Trigger Warnings and Affirmative Consent are About the Same Thing
Mirah Curzer

Trigger Warning: Dissenting Ideas about rape culture within.

The author clearly has no idea what men are afraid of. It is not the fear of not having sex, or being said “no” to. It is the fear of being accused/convicted of rape, after having consensual sex.

Note: All of the following situations are sometimes considered rape:

  1. A man and a woman go out drinking. Both are drunk. They have sex. 
    The next day, they both regret it. The woman decides she was too drunk to make that decision. She claims rape.

Where does that become rape? Is it the same as the legal driving limit?
Is it BAC related? Because by that definition, 90% of husbands have raped their wives. The only reason they aren’t in jail is because their wife never decided it was rape the next morning.

2. A woman indicates sexual interest in a man, and the interest is reciprocated. They start making out. At some point, the woman changes her mind, without telling the man, but she isn’t as into it as she was previously. The man is eager, and continues to have sex with her, meeting no resistance, and being somewhat oblivious to her loss of interest.

Not all women are the same. Some are shy. Some don’t communicate well. Are we to assume that any women who is not ‘crazy in bed’ is potentially being raped. Why does responsibility not fall on the woman to say ‘ Hey, I changed my mind. What’s so hard about that?”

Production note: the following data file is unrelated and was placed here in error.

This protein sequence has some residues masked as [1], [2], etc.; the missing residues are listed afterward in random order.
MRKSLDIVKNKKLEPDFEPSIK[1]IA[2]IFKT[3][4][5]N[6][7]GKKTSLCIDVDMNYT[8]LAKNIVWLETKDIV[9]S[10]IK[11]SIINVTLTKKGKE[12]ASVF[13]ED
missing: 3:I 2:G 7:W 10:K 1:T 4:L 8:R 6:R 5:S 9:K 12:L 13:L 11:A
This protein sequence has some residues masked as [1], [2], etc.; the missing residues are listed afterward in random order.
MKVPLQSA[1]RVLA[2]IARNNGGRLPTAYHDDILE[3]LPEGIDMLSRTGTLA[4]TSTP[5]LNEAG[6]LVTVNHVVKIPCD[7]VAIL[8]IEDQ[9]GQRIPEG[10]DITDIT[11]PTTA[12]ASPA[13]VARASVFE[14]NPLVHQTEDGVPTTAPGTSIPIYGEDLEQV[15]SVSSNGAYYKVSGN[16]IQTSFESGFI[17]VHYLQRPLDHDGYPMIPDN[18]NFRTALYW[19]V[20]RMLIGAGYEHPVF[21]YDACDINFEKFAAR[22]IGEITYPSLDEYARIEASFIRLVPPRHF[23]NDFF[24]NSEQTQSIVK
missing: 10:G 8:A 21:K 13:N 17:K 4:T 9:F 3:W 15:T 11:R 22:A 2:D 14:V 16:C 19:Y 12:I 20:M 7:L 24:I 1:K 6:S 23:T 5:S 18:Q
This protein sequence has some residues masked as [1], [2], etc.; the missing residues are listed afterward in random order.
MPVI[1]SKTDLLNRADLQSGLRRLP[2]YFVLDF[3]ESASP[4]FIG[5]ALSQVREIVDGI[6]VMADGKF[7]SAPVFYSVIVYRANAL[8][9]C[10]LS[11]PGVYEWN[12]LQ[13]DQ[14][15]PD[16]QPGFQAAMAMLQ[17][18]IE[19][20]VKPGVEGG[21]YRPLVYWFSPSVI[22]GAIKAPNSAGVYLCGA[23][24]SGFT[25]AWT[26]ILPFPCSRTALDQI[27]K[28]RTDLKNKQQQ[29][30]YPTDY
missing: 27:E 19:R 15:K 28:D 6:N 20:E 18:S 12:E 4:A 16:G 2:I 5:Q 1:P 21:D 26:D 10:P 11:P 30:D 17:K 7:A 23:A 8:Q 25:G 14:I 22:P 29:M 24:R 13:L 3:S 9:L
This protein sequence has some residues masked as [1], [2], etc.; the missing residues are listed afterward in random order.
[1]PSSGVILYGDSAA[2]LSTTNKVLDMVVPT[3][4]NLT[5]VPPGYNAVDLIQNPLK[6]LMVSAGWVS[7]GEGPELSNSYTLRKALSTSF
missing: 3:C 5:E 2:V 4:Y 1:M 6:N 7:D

Instead of your tea analogy, here’s one:

A woman invites a man into her home. At some point the man becomes dull and tedious, and she no longer wants him in her house. But she doesn’t tell him to leave. Instead, she expects him to figure it out based on her curt responses and general lack of engagement. She triggers a silent alarm, and the police arrest him for trespassing.

3) Let’s say that a women has been dating a guy for three months, and they haven’t had sex yet. She then declares that if he doesn’t have sex with her soon, she’s going to break up with him. So, he has sex with her.

Apparently, that’s rape, because she coerced him into having sex. If a guy asks for sex, and she says she isn’t in the mood, is he allowed to act disappointed, or is that coercion? Every teenage movie from 1970–1990 depicts teen boys trying to convince their girlfriends to have sex. Now, we’re told that’s all rape?

Yes, it’s nice when guys are willing to wait forever, because they’re in love. But to fall short of that gold standard shouldn’t be rape.

The attitude of #Ibelievewomen is dangerous. Even if false rape claims are a tiny percentage of rape claims, that still means that some innocent men are having their lives destroyed over it. Each case needs to be looked at on an individual basis, as opposed to automatically believing someone based on their gender.

It’s like not worrying about innocent people being given the death penalty, because it’s only a tiny percentage that are actually innocent.

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